The mail redirection process is initiated when a postal customer is no longer able to receive mail at a particular address and thus fills out a Change of Address (COA) form. When a carrier receives a mailpiece which is undeliverable-as-addressed due to customer relocation, an attempt is made to match the name and address to a COA on file. If a match is attained, the COA notification is provided. Depending on its mail class and endorsements, the mailpiece is forwarded, discarded, or returned to sender.


Today the USPS relies on an automated OCR-based system for mail redirection, which helps the postal service make the process of mail redirection more timely, accurate and cost-effective.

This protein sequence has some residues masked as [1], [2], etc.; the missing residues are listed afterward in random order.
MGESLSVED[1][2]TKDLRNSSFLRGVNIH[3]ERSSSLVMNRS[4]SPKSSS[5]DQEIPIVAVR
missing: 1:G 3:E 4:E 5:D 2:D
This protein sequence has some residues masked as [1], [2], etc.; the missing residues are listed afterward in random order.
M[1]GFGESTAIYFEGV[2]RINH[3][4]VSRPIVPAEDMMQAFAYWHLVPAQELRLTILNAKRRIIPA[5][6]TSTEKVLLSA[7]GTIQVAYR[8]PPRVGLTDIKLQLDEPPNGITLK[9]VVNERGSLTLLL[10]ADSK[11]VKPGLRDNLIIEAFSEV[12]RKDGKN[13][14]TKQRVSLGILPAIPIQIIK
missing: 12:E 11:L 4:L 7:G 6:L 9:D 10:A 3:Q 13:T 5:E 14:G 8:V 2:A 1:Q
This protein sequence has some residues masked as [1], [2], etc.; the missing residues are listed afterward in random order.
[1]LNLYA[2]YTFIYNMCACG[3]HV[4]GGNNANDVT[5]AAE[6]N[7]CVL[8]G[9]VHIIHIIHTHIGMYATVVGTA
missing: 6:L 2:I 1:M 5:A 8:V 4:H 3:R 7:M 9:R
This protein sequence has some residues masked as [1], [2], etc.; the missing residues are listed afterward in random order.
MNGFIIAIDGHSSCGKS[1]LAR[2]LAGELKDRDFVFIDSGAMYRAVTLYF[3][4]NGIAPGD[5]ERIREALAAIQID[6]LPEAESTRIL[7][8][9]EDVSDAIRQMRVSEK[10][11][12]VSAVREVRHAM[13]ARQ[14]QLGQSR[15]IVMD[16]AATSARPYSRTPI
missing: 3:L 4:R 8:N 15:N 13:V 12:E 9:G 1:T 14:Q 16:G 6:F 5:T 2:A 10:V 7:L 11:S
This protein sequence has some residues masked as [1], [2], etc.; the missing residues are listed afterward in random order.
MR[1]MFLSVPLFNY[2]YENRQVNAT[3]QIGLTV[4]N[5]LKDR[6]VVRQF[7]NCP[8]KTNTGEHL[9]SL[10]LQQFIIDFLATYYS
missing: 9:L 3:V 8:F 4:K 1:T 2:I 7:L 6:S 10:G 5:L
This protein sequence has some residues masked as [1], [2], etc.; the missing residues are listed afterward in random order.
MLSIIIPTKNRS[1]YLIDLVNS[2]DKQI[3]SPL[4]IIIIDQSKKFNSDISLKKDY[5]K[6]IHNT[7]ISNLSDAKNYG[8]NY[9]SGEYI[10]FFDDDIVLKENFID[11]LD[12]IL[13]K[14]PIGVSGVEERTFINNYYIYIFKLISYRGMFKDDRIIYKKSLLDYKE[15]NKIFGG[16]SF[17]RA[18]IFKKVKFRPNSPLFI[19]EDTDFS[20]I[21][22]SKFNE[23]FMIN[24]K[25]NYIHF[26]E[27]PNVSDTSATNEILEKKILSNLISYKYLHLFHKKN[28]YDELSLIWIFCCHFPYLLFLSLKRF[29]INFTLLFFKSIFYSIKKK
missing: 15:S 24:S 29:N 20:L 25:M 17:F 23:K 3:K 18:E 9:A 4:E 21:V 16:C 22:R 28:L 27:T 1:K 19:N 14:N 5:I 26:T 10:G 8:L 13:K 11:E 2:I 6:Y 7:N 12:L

Mail redirection is one of the most challenging postal applications and exploits one of the most sophisticated automated systems for mail processing. State-of-the-art recognition technology performs a variety of recognition tasks on images of US letter mail, going beyond mere address reading. In addition to the destination address, it reads and matches personal/business names contained in the destination address block with names contained in the USPS Change of Address (COA) database. The capability to automatically read the addressee name eliminates the long and costly mail forwarding procedures, improves the speed and accuracy of mail forwarding, and substantially reduces expenditure on postal logistics. Moreover, advanced OCR also reads the return address, executes Address Change Service (ACS) determination, and endorsement determination. The name and address data are the most commonly used entities by businesses for many different purposes (e.g. CRM, address validation, marketing, data quality, data validation, customer profiling, census, segmentation, personal information, etc.). While extracting information from the endorsement and ACS line, the technology enables further services for customers, allowing the utilization of an electronic address change service. ACS service helps meet the needs of business mailers by providing a cost-effective, efficient means of obtaining accurate change-of-address (COA) information. This saves mailers time and money by reducing the amount of undeliverable-as-addressed (UAA) mailpieces and saving the labor needed to manually re-key addresses. Thus, updated address data made available by OCR can be passed on to business customers for a fee, helping banks, insurance companies and other businesses to ensure that their customer address databases are always up-to-date.